Inten21 wrote:

BunuelCan you please provide an elaborated Solution for this problem?

Would really appreciate it if you could explain in detail as to how to think and approach such tough LCM and GCF problems?

Also, can you link some more SIMILAR QUESTIONS if it is possible.

Thanks in advance.

While your question is to

Bunuel, I will try to share an detailed explanation that may help you as well as others.

What is the GCD - It is the product of the common terms with the least power (This is in my words and not a textbook perfect definition

)

E.g. If there are two integers 12 and 16

Step-1: Break into prime factors. 12 would be \(2^2*3\) and 16 would be \(2^4\)

Step-2: Identify common prime(s) i.e. 2

Step-3: Pick the common prime with the lowest power i.e. \(2^2\) in our example and that is your GCD

GCD - \(2^2\)

Conceptually GCD is the largest number that can divide the 2 integers in question. Try to find an integer greater than 4 that divides both 12 and 16. You won't be able to find one!

What is LCM - It is the product of the common terms with the highest power (Again this is in my words and not a textbook perfect definition

)

In the above example, pick out the highest power of all distinct primes i.e. \(2^4\) and \(3^1\)

Hence LCM would be \(2^4*3^1 = 48\)

Conceptually LCM is the smallest multiple of the 2 integers in the question. Try to find an integer less than 48 that is a multiple of both 12 and 16. You won't be able to find one!

On to the question at hand:-

Info. provided in the question:

1. Both M and N are integers

2. Both are greater than 6

3. N is the greater than M (\(N>M\), E.g. Least values of N could be 8 and that of M could be 7)

We are asked to determine the value of NStatement-1: GCD (Greatest Common Divisor) of M and N is 6 (or \(2*3\))

This states that 6 will be common to both M and N. Plus, as M and N are greater than 6 there will be other primes too. But this statement does not provide insight into those other primes and hence this statement is insufficient. Let me demonstrate that:

\(M = 2*3*5 = 30\)

\(N = 2*3*7 = 42\)

OR

\(M = 2*3*11 = 66\)

\(N = 2*3*13 = 78\)

Here GCD (M, N) is 6 but N can take different values while staying true to the 3 data points provided by the question stem.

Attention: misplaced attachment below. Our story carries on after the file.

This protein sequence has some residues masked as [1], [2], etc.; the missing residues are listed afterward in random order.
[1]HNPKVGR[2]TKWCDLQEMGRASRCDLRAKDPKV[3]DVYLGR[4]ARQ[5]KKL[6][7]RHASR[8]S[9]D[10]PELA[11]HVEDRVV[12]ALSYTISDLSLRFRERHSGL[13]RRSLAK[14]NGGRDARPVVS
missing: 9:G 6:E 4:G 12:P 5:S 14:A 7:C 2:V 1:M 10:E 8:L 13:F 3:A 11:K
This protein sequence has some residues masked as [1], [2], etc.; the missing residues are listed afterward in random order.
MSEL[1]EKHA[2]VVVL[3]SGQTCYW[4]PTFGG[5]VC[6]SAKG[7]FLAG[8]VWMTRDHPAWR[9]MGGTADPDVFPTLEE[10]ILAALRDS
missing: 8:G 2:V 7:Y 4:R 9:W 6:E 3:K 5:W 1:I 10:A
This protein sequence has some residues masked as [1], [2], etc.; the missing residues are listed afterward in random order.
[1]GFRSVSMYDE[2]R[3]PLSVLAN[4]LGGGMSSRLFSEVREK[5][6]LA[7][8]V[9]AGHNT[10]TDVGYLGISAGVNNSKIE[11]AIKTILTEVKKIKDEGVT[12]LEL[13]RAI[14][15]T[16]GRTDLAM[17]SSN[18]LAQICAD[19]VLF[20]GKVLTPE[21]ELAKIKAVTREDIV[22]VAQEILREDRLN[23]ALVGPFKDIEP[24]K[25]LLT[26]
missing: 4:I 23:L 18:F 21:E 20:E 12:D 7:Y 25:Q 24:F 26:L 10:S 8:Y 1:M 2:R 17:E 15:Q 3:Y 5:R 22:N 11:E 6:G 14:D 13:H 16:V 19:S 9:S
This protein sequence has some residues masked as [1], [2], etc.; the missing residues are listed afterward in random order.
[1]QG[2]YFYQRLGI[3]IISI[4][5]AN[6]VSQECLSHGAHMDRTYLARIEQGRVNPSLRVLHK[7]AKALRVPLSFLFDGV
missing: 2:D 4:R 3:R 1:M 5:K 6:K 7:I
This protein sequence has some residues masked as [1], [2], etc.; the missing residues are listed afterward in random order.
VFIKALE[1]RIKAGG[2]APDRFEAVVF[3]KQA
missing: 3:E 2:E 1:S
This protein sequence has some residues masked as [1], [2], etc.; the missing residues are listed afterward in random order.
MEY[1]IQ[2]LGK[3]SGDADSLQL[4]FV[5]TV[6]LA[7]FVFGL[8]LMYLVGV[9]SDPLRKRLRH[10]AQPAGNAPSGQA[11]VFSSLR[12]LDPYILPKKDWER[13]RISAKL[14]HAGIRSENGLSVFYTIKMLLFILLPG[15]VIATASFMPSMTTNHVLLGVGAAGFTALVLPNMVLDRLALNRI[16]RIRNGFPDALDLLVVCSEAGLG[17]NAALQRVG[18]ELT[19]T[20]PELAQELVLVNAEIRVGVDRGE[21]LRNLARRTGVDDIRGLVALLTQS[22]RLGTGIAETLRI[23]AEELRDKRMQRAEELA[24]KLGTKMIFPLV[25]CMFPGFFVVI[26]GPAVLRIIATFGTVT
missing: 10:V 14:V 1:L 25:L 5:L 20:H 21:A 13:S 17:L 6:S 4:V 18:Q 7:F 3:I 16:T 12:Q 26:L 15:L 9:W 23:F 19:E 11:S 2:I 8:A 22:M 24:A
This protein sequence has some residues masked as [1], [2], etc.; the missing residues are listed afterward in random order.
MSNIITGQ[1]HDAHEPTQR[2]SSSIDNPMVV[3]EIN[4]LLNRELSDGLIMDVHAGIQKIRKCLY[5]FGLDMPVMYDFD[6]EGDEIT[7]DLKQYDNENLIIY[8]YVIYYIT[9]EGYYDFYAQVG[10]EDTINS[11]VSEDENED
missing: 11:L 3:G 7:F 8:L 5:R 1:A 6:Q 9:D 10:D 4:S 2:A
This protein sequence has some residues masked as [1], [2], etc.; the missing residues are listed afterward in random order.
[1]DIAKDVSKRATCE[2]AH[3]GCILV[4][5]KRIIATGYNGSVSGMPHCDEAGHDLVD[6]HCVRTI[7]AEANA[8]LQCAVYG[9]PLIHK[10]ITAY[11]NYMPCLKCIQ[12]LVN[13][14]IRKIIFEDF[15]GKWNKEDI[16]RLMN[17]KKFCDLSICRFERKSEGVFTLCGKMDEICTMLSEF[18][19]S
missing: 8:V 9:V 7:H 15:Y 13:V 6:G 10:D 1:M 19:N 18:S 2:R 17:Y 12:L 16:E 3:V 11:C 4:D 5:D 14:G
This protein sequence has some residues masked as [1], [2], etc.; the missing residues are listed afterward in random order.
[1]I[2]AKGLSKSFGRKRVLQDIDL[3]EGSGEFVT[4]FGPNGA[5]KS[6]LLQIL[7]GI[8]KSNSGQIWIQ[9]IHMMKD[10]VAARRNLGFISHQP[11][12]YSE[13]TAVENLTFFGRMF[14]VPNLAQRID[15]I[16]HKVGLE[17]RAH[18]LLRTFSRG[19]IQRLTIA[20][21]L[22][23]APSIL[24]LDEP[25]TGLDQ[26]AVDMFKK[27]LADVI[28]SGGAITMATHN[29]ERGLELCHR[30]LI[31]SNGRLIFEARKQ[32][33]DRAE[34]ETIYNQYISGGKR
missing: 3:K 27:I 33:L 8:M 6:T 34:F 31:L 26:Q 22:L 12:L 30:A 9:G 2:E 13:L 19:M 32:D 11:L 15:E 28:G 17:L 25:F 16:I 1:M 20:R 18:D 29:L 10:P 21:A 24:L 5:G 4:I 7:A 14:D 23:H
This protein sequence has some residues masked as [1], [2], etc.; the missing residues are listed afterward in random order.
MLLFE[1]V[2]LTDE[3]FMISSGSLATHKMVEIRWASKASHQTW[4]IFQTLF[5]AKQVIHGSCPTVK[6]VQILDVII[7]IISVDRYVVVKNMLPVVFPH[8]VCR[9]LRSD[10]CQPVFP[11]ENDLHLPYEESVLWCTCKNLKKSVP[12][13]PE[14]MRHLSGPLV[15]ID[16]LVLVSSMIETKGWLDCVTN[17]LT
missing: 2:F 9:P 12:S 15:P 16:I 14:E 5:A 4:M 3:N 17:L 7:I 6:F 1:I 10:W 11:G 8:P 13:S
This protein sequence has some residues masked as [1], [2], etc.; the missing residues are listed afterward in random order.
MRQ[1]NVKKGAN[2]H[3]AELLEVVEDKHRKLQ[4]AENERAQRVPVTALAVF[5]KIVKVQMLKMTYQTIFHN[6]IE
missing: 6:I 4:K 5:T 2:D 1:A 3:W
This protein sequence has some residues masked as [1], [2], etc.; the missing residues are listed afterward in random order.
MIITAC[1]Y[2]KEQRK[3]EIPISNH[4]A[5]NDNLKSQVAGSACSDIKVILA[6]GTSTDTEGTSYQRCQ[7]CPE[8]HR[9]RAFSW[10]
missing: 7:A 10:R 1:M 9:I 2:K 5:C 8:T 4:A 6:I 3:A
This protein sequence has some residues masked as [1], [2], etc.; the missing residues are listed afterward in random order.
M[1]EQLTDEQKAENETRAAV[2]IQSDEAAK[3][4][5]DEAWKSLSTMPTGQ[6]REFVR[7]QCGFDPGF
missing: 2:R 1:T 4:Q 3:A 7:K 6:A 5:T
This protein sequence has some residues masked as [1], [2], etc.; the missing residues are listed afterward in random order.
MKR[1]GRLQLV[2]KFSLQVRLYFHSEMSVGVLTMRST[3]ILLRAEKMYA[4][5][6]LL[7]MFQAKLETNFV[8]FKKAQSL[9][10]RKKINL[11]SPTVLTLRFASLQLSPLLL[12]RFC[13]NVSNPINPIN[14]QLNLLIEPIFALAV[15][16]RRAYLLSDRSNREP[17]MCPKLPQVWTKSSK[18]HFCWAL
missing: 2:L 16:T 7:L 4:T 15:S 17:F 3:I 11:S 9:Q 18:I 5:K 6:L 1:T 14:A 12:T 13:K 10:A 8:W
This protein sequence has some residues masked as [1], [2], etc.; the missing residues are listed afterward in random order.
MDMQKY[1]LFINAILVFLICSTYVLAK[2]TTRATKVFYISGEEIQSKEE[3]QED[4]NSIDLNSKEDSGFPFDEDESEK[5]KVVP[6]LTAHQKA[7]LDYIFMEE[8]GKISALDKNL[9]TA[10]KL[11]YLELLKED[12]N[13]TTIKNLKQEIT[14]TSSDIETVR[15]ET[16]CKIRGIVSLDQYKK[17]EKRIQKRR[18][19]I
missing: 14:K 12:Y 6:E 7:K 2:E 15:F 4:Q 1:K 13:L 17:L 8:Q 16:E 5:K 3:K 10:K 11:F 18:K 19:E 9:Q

Statement-2: LCM (Least Common Divisor) of M and N is 36 (or \(2^2*3^2\))

Basis the definition of LCM, in which we consider the highest powers of all distinct primes, this statement provides information that 2 and 3 are the only primes carried by M and N. But it does not provide insight into the powers of 2 and 3 specific to M and N. E.g. in the examples below \(2^2\) can be part of M in the first example and also part of N in the very last example, and hence this statement is insufficient.

\(M = 2*3*2 = 12\)

\(N = 2*3*3 = 18\)

\(M = 3*3 = 9\)

\(N = 2*3*2 = 12\)

Combining both statements:

When combining we need to ensure that:

1. \(N>M\) - This one is the key!

2. N and M are greater than 6

3. From statement-1 we know that 6 is common to both M and N

4. From statement-2 we know that 2 and 3 are the only primes carried by M and N and their highest powers are 2 (\(2^2\) and \(3^2\))

\(M = 2*3*2 = 12\)

\(N = 2*3*3 = 18\)

You cannot do the below as it would violate the condition that N>M (pt. 1 i.e. Key).

\(M = 2*3*3 = 18\)

\(N = 2*3*2 = 12\)

Ans C (or \(N = 18\))

While it sounds very simple, but as you can observe that the best approach to solving these questions and math questions in general is to list down the various possibilities in an organized fashion (one below another) in your notebook. The biggest mistakes happen when we ignore the data points provided in the question stem E.g. N>M or N,M>6 in this case.

Hope it helps!

_________________

Cheers. Wishing Luck to Every GMAT Aspirant!